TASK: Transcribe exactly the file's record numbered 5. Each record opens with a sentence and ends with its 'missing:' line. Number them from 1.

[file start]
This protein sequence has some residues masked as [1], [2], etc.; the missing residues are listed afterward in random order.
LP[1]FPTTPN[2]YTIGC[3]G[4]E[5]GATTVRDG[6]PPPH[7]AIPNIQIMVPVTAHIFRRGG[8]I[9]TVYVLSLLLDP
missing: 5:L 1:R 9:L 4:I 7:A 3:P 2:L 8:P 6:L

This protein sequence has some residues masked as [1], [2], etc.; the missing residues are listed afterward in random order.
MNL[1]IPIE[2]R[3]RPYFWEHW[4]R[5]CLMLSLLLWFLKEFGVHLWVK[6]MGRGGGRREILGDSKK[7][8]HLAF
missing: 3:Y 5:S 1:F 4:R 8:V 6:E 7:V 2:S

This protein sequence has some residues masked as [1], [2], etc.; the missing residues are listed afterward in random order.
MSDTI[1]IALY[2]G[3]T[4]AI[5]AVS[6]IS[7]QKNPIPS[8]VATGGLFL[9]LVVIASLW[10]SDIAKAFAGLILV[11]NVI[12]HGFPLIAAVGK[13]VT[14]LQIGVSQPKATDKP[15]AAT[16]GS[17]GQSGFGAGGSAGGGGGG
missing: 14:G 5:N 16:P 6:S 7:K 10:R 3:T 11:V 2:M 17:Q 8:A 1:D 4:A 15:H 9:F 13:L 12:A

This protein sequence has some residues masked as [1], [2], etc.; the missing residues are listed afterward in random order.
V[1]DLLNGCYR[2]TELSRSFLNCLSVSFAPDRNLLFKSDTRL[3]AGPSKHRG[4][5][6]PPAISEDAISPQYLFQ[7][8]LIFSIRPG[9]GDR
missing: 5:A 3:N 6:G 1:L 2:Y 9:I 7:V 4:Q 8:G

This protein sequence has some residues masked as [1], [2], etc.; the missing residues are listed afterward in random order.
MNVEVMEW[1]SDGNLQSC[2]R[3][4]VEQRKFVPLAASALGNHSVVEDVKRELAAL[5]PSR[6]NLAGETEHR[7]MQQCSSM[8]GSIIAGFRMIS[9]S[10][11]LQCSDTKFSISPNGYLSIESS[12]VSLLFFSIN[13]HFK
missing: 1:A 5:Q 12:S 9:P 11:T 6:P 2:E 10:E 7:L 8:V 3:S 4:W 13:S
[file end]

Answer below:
This protein sequence has some residues masked as [1], [2], etc.; the missing residues are listed afterward in random order.
MNVEVMEW[1]SDGNLQSC[2]R[3][4]VEQRKFVPLAASALGNHSVVEDVKRELAAL[5]PSR[6]NLAGETEHR[7]MQQCSSM[8]GSIIAGFRMIS[9]S[10][11]LQCSDTKFSISPNGYLSIESS[12]VSLLFFSIN[13]HFK
missing: 1:A 5:Q 12:S 9:P 11:T 6:P 2:E 10:E 7:L 8:V 3:S 4:W 13:S